FIG. 3 shows a wave energy conversion apparatus 1 according to the preferred embodiment of the invention. The hydrodynamic power of the waves is converted to mechanical power after impacting (transfer of linear momentum) and moving a plate or panel 2, which in turn is converted into controlled-cycle hydraulic power. The energized fluid activates a hydraulic motor, which moves an electric generator and electric power is then measured, controlled and distributed to the end users. The incoming/outgoing sea wave carried by statically significant sustained prevailing winds, will impact a structured panel 2 installed vertically and protruding through the sea surface. The panel may have an automatic hydraulic steering mechanism 4 to discriminate directional prevalence of waves. The horizontal rectangular panel has two legs at the extremes fixed at the bottom with revolute joints, allowing for the flow of water, sand, and sea creatures through the open space. Both sides of the plates are particularly shaped such that waves coming from different directions impact at normal angles for maximum mechanical transfer, the particular shape of inverted rectangular pyramids also provide extra rigidity. The oscillating motion of this plate in turn will activate a double-acting reciprocating mechanism 11. This mechanism will pressurize non-toxic oil located at position 16 inside cylinder 10 which will continuously flow in a close loop driving a standard hydraulic motor. The use of non-toxic oil reduces sea contamination and eliminates adverse effects on marine life. Alternatively, the non-toxic oil could pressurize a second hydraulic circuit. An electrical generator will be driven by this motor. A control system is provided to monitor and control the power requirements of the system and distribute the generated power to the external power grid. Normally, the fluid power is “piped” to shore to a pressurized stabilizing container tank and then used to drive the fluid power to the electric generator. This, in turn, facilitates the storage of the generated potential energy in said tank for future use. This permits the buoy to be automatically lowered to a normally pressurized level below the sea surface to protect it from abnormal varying wave pressures caused by environmental and/or climate conditions (i.e., hurricane, storms, etc). Thus, all these unexpected and/or undesired phenomenums have been taken into consideration in the inventive design. There is no need to include additional systems to prevent such conditions which would potentially increase the cost and complexity of the system. The buoys are constructed with a light gage metal casing containing a reinforcing means and buoyant material filing the remainder available interior space increasing shock resistance. All moving parts within the pipes are immerse within water and/or oil to prevent corrosion. The incoming fluid pipe also provides this “filling”. At least some of the components and materials are corrosion resistant.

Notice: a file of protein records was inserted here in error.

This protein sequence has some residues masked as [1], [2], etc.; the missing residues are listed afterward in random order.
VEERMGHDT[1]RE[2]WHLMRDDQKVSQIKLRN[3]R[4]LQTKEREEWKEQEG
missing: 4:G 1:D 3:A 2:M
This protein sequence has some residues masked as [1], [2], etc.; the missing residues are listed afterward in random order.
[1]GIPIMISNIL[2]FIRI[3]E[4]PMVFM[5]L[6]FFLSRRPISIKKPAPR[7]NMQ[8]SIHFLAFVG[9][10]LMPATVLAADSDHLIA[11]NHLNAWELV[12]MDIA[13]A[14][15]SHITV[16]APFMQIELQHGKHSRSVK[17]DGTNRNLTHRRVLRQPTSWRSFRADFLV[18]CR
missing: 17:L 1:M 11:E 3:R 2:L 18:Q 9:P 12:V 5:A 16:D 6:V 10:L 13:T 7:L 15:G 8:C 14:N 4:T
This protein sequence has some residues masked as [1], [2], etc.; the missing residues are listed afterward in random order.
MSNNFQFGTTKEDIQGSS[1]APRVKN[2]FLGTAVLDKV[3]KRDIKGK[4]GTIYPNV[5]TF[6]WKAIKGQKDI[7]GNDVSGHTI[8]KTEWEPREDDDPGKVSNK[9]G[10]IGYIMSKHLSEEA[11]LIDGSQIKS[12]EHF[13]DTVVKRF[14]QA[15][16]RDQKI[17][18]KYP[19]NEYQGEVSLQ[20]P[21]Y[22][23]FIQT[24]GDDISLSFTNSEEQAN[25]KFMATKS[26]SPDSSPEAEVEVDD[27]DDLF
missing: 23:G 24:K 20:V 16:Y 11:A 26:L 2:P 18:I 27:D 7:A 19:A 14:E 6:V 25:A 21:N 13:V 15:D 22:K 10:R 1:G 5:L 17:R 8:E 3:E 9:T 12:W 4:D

The several parts of the preferred embodiment will be explained in view of FIGS. 3, 3 a, and 3 b. A wave energy conversion apparatus 1 comprises at least of 3 major components: a buoyant section, a motion conversion section, and an anchoring section. The buoyant section comprises of buoys 2 connected to a portion of an outer pipe 3 of said motion conversion section through a hinged element and to another portion of said outer pipe 3 through a force damping means 4. Both sides of the buoys 2 are particularly shaped such that waves coming from different directions impact at normal angles for maximum mechanical transfer, which translates in increased hydraulic and electric energy.